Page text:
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Crucial Fact

  • His favourite word was farmers.

Last in Parliament October 2015, as Conservative MP for Vegreville—Wainwright (Alberta)

Won his last election, in 2011, with 80% of the vote.

Statements in the House

Agricultural Growth Act November 24th, 2014

Mr. Speaker, it is a little embarrassing to get up after what the previous member was saying. It certainly is beneath me to get involved in that argument, so I will not. I will let him answer to his constituents and to the media and others who might be interested about that kind of behaviour in the House.

I am proud to stand here today in support of Bill C-18, the proposed agricultural growth act. Bill C-18 is about growth. It is about growth of plants and growth of an industry. Canada's farmers certainly know all about the benefits of growth. The double entendre was intended. They recognize that entrepreneurs who successfully harness innovation add value to the economy, create jobs, and stimulate growth right across the country.

We need to keep up the momentum. We need to look toward the future. The agricultural growth act proposes to modernize some of the legislation that governs the industry in our country and to encourage innovation. That is exactly what it does.

The agricultural growth act aims to support the long-term success of Canadian farmers and producers. The current law tends to discourage development, so this change clearly is needed. Farmers know that, and farm groups who represent farmers right across the country know that, and they have given us this message loud and clear.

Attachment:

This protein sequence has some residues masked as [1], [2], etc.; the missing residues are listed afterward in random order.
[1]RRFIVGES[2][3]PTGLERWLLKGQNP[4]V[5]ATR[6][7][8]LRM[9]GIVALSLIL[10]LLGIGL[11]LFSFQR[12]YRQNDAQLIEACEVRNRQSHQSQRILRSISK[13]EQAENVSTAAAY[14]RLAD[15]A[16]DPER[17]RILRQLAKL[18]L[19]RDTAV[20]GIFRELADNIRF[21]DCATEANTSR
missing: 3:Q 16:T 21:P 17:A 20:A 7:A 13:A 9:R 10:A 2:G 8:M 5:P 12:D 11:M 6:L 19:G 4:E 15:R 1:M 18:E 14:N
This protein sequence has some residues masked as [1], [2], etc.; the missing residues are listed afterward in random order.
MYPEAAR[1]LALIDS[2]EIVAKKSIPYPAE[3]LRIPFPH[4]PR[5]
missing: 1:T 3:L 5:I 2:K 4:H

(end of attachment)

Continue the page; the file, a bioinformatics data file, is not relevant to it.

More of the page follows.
The amendments proposed to the Plant Breeders' Rights Act would support growth by encouraging investment in plant breeding in Canada and giving farmers greater access to foreign seed varieties. Plant breeders' rights are a form of intellectual property and like any intellectual property, without adequate legal protection, plant breeders' rights have virtually no value. Adequate legal protection enables rights holders to obtain value for their intellectual property. For plant breeders, this means they have control over the sale of the reproductive material, like seeds, cuttings, and other items like that from the new plant varieties they develop.

Plant breeding is an intensive process that requires significant time and investment. It often takes 10 to 12 years for plant breeders to develop a new variety. That is a huge investment in time and money. As it stands today, Canadian law protects plant breeders' rights for 18 years. The agricultural growth act proposes to extend protection to 25 years for trees, vines and any other specified categories and to 20 years for all other crops, unless the breeder chooses to give their rights up earlier. In some cases, that happens. For most cereal crops and field crops, that would be a two-year extension to the current protection.